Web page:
When Donald Rumsfeld designated the imprisoned Taliban fighters ‘unlawful combatants’ (as opposed to ‘regular’ prisoners of war), he did not simply mean that their criminal terrorist activity placed them outside the law: when an American citizen commits a crime, even one as serious as murder, he remains a ‘lawful criminal’. The distinction between criminals and non-criminals has no relation to that between ‘lawful’ citizens and the people referred to in France as the ‘Sans Papiers’. Perhaps the category of homo sacer, brought back into use by Giorgio Agamben in Homo Sacer: Sovereign Power and Bare Life (1998), is more useful here. It designated, in ancient Roman law, someone who could be killed with impunity and whose death had, for the same reason, no sacrificial value. Today, as a term denoting exclusion, it can be seen to apply not only to terrorists, but also to those who are on the receiving end of humanitarian aid (Rwandans, Bosnians, Afghans), as well as to the Sans Papiers in France and the inhabitants of the favelas in Brazil or the African American ghettoes in the US.
Concentration camps and humanitarian refugee camps are, paradoxically, the two faces, ‘inhuman’ and ‘human’, of one sociological matrix. Asked about the German concentration camps in occupied Poland, ‘Concentration Camp’ Erhardt (in Lubitsch’s To Be or Not to Be) snaps back: ‘We do the concentrating, and the Poles do the camping.’ A similar distinction applies to the Enron bankruptcy, which can be seen as an ironic comment on the notion of a risk society. Thousands of employees who lost their jobs and savings were certainly exposed to a risk, but without having any real choice: what was risk to those in the know was blind fate to them. Those who did have a sense of the risks, the top managers, also had a chance to intervene in the situation, but chose instead to minimise the risk to themselves by cashing in their stocks and options before the bankruptcy – actual risks and choices were thus nicely distributed. In the risk society, in other words, some (the Enron managers) have the choices, while others (the employees) take the risks.
The logic of homo sacer is clearly discernible in the way the Western media report from the occupied West Bank: when the Israeli Army, in what Israel itself describes as a ‘war’ operation, attacks the Palestinian police and sets about systematically destroying the Palestinian infrastructure, Palestinian resistance is cited as proof that we are dealing with terrorists. This paradox is inscribed into the very notion of a ‘war on terror’ – a strange war in which the enemy is criminalised if he defends himself and returns fire with fire. Which brings me back to the ‘unlawful combatant’, who is neither enemy soldier nor common criminal. The al-Qaida terrorists are not enemy soldiers, nor are they simple criminals – the US rejected out of hand any notion that the WTC attacks should be treated as apolitical criminal acts. In short, what is emerging in the guise of the Terrorist on whom war is declared is the unlawful combatant, the political Enemy excluded from the political arena.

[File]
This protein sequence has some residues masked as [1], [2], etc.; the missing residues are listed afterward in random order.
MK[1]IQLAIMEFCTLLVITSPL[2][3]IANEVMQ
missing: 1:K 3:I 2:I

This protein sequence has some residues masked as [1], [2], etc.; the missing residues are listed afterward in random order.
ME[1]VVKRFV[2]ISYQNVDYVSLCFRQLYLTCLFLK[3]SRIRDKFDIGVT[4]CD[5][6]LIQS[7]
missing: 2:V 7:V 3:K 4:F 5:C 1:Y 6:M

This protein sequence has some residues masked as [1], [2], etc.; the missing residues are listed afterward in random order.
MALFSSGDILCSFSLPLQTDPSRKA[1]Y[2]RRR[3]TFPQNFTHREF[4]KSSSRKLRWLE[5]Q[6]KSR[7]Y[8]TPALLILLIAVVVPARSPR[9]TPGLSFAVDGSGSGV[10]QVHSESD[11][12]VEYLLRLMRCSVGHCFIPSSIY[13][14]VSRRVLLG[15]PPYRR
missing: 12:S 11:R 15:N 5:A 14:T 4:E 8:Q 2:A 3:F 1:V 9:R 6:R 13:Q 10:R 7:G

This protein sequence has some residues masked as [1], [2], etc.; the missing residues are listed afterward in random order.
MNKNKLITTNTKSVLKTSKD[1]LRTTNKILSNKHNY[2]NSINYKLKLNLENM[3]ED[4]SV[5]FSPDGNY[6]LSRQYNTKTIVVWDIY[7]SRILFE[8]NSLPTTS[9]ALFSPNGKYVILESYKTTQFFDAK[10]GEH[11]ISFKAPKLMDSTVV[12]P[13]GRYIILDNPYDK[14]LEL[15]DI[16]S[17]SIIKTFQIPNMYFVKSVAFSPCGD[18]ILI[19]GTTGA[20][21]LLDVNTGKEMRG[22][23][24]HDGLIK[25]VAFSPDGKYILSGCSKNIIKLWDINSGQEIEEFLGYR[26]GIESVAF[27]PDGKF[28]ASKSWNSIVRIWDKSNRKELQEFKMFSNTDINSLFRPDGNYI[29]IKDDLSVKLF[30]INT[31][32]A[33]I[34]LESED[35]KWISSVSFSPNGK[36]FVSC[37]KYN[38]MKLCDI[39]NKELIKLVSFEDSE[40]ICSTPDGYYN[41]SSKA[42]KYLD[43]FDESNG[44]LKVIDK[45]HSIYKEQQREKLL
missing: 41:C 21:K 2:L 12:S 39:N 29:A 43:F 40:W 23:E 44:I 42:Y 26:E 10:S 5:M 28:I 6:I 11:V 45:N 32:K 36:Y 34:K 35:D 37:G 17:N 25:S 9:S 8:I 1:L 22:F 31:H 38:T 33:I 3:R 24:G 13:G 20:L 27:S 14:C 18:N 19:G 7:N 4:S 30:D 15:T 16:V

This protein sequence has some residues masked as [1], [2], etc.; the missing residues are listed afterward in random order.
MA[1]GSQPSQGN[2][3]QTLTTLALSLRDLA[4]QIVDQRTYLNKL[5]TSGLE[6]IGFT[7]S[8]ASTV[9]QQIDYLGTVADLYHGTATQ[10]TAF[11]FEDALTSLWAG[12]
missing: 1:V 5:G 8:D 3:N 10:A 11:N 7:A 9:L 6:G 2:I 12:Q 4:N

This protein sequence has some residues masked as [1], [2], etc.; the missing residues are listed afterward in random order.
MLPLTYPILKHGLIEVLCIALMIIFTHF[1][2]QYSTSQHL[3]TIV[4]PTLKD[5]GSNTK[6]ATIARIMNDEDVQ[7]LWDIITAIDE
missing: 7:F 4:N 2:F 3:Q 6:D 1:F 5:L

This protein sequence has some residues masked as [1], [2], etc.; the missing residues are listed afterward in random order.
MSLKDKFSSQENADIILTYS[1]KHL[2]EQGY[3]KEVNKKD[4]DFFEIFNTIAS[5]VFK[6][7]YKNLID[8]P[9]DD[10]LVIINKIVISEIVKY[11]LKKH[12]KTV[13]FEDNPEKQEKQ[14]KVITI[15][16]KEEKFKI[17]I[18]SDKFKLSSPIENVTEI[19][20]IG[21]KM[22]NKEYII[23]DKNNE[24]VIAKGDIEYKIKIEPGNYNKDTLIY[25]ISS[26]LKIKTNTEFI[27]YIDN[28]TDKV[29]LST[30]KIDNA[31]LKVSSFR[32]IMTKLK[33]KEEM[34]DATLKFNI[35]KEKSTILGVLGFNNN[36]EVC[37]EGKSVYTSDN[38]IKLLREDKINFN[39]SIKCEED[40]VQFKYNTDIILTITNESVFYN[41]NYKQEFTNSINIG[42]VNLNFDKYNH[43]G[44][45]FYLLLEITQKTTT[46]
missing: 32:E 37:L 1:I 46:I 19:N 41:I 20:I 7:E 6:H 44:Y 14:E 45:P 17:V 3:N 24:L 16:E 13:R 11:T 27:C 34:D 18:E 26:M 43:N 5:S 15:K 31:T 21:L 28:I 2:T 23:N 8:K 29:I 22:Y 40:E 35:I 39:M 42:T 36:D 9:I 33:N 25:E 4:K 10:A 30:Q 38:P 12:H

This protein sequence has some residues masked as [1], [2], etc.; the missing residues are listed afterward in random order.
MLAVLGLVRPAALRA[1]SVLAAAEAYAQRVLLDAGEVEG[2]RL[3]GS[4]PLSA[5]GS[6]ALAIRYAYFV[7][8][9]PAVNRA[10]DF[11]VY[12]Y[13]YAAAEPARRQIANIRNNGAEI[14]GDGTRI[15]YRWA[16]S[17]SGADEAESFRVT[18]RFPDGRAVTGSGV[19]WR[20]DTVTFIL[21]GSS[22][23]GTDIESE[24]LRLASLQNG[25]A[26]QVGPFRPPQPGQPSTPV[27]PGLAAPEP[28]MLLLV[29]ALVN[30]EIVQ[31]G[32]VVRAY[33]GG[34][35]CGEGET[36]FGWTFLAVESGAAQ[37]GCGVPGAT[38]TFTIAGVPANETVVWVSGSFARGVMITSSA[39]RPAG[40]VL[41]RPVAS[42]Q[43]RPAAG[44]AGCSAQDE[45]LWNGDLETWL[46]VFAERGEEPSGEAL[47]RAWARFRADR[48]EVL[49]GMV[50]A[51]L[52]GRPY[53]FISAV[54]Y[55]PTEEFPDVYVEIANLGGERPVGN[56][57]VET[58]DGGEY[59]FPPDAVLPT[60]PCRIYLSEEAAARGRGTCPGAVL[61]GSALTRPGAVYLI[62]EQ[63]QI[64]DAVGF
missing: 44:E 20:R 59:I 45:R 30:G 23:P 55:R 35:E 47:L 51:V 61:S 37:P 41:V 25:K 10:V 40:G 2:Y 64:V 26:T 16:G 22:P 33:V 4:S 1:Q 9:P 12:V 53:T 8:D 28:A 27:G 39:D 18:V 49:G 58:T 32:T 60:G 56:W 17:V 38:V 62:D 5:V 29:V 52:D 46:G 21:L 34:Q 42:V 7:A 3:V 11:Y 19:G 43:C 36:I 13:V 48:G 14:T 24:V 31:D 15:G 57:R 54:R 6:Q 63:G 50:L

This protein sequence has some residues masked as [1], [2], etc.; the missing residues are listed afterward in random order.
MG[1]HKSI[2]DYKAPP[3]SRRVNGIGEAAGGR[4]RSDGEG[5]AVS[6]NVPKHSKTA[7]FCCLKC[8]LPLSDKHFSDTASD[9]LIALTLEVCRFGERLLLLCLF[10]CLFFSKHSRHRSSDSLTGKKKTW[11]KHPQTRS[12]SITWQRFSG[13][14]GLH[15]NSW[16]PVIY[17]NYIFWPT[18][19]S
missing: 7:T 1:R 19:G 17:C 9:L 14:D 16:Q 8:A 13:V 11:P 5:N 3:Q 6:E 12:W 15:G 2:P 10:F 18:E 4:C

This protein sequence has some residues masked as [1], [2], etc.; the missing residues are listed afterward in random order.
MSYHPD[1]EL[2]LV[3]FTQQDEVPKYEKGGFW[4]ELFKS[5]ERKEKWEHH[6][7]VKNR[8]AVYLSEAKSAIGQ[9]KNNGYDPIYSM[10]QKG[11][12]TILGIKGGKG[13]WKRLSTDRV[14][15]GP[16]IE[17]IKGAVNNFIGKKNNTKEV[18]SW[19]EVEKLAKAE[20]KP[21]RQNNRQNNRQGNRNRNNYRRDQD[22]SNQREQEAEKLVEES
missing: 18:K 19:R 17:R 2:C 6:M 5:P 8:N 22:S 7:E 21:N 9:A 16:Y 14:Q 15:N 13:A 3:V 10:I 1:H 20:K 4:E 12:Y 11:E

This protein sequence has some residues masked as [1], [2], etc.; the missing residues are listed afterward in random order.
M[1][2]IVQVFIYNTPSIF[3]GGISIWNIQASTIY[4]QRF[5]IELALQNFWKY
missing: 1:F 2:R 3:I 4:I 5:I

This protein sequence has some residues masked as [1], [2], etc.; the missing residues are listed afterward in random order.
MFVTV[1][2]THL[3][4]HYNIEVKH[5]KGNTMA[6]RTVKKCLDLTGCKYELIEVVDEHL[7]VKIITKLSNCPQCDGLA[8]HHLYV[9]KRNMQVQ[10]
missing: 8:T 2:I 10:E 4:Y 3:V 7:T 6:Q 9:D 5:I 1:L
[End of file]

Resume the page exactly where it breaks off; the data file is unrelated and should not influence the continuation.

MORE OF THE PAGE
This is another aspect of the new global order: we no longer have wars in the old sense of a conflict between sovereign states in which certain rules apply (to do with the treatment of prisoners, the prohibition of certain weapons etc). Two types of conflict remain: struggles between groups of homo sacer – ‘ethnic-religious conflicts’ which violate the rules of universal human rights, do not count as wars proper, and call for a ‘humanitarian pacifist’ intervention on the part of the Western powers – and direct attacks on the US or other representatives of the new global order, in which case, again, we do not have wars proper, but merely ‘unlawful combatants’ resisting the forces of universal order. In this second case, one cannot even imagine a neutral humanitarian organisation like the Red Cross mediating between the warring parties, organising an exchange of prisoners and so on, because one side in the conflict – the US-dominated global force – has already assumed the role of the Red Cross, in that it does not perceive itself as one of the warring sides, but as a mediating agent of peace and global order, crushing rebellion and, simultaneously, providing humanitarian aid to the ‘local population’.
[Extract. Appeared in London Review of Books on May 23rd 2002.]